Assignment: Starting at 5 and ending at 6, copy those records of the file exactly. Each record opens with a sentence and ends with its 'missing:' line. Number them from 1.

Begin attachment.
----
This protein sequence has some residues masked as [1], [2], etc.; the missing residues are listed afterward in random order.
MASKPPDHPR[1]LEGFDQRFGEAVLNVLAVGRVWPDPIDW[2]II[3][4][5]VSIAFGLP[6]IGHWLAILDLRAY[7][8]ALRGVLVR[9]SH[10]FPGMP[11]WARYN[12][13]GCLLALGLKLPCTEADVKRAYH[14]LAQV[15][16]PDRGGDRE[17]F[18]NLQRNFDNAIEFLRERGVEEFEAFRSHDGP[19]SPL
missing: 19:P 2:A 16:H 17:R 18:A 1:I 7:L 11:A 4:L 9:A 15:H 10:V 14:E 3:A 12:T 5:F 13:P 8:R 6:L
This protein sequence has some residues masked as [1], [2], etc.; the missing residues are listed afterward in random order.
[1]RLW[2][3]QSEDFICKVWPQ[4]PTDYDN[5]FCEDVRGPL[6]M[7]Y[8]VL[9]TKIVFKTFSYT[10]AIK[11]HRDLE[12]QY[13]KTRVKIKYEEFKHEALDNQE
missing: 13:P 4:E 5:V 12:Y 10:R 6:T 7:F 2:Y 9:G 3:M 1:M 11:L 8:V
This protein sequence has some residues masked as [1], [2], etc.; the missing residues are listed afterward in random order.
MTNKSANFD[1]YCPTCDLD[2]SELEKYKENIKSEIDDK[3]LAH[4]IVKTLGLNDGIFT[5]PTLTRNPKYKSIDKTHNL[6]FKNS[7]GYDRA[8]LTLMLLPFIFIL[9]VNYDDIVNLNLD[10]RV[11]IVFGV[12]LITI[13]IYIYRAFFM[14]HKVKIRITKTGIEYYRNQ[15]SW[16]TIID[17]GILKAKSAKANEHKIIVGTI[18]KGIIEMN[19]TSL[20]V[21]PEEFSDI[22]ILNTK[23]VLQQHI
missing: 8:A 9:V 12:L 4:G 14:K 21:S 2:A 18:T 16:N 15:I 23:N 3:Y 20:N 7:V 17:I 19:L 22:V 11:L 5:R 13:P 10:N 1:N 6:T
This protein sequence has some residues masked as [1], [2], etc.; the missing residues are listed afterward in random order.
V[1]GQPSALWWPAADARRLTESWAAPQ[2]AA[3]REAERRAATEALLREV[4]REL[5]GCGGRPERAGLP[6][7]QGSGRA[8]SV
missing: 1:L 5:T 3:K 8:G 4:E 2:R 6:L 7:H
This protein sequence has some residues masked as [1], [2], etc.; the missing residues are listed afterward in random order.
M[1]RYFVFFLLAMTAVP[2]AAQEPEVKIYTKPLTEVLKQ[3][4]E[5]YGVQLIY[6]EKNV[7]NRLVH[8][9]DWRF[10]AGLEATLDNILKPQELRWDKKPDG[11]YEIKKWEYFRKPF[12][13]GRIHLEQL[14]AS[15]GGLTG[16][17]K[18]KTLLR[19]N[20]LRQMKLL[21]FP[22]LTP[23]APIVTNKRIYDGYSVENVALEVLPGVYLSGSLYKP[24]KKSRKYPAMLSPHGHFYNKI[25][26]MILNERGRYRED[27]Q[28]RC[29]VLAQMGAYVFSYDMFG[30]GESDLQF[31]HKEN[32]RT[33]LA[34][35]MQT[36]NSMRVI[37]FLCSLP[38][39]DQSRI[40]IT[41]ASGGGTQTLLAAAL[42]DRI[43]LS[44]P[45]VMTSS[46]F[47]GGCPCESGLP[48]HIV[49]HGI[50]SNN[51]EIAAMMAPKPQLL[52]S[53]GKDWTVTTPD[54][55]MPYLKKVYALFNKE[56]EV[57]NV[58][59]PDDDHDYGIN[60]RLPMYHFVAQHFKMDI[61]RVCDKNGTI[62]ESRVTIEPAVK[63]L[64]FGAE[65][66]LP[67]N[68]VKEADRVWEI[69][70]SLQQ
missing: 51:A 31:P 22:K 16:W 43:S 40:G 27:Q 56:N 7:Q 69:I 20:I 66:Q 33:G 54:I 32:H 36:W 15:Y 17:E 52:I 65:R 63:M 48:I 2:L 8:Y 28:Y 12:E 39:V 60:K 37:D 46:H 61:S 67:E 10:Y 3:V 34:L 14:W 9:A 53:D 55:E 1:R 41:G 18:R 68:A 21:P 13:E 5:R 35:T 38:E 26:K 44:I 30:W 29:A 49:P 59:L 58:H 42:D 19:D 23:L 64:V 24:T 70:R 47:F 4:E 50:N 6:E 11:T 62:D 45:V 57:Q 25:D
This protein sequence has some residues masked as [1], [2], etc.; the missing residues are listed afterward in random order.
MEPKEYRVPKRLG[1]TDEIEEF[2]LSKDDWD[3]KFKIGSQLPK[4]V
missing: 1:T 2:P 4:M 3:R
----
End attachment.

This protein sequence has some residues masked as [1], [2], etc.; the missing residues are listed afterward in random order.
M[1]RYFVFFLLAMTAVP[2]AAQEPEVKIYTKPLTEVLKQ[3][4]E[5]YGVQLIY[6]EKNV[7]NRLVH[8][9]DWRF[10]AGLEATLDNILKPQELRWDKKPDG[11]YEIKKWEYFRKPF[12][13]GRIHLEQL[14]AS[15]GGLTG[16][17]K[18]KTLLR[19]N[20]LRQMKLL[21]FP[22]LTP[23]APIVTNKRIYDGYSVENVALEVLPGVYLSGSLYKP[24]KKSRKYPAMLSPHGHFYNKI[25][26]MILNERGRYRED[27]Q[28]RC[29]VLAQMGAYVFSYDMFG[30]GESDLQF[31]HKEN[32]RT[33]LA[34][35]MQT[36]NSMRVI[37]FLCSLP[38][39]DQSRI[40]IT[41]ASGGGTQTLLAAAL[42]DRI[43]LS[44]P[45]VMTSS[46]F[47]GGCPCESGLP[48]HIV[49]HGI[50]SNN[51]EIAAMMAPKPQLL[52]S[53]GKDWTVTTPD[54][55]MPYLKKVYALFNKE[56]EV[57]NV[58][59]PDDDHDYGIN[60]RLPMYHFVAQHFKMDI[61]RVCDKNGTI[62]ESRVTIEPAVK[63]L[64]FGAE[65][66]LP[67]N[68]VKEADRVWEI[69][70]SLQQ
missing: 51:A 31:P 22:K 16:W 43:S 40:G 27:Q 56:N 7:Q 69:I 20:I 66:Q 33:G 54:I 32:H 36:W 15:Y 17:E 52:I 65:R 63:M 48:I 2:L 8:Y 28:Y 12:E 39:V 60:K 37:D 46:H 61:S 67:E 10:Y 3:V 34:L 14:W 9:A 53:D 55:E 1:R 41:G 18:R 68:A 21:P 13:E 5:R 35:T 38:E 26:K 44:I 30:W 29:A 49:P 59:L 58:H 42:D 19:D 23:L 64:V 24:T 70:R 47:F 4:E 50:N 6:E 11:T 62:D 45:V 57:Q 25:D
This protein sequence has some residues masked as [1], [2], etc.; the missing residues are listed afterward in random order.
MEPKEYRVPKRLG[1]TDEIEEF[2]LSKDDWD[3]KFKIGSQLPK[4]V
missing: 1:T 2:P 4:M 3:R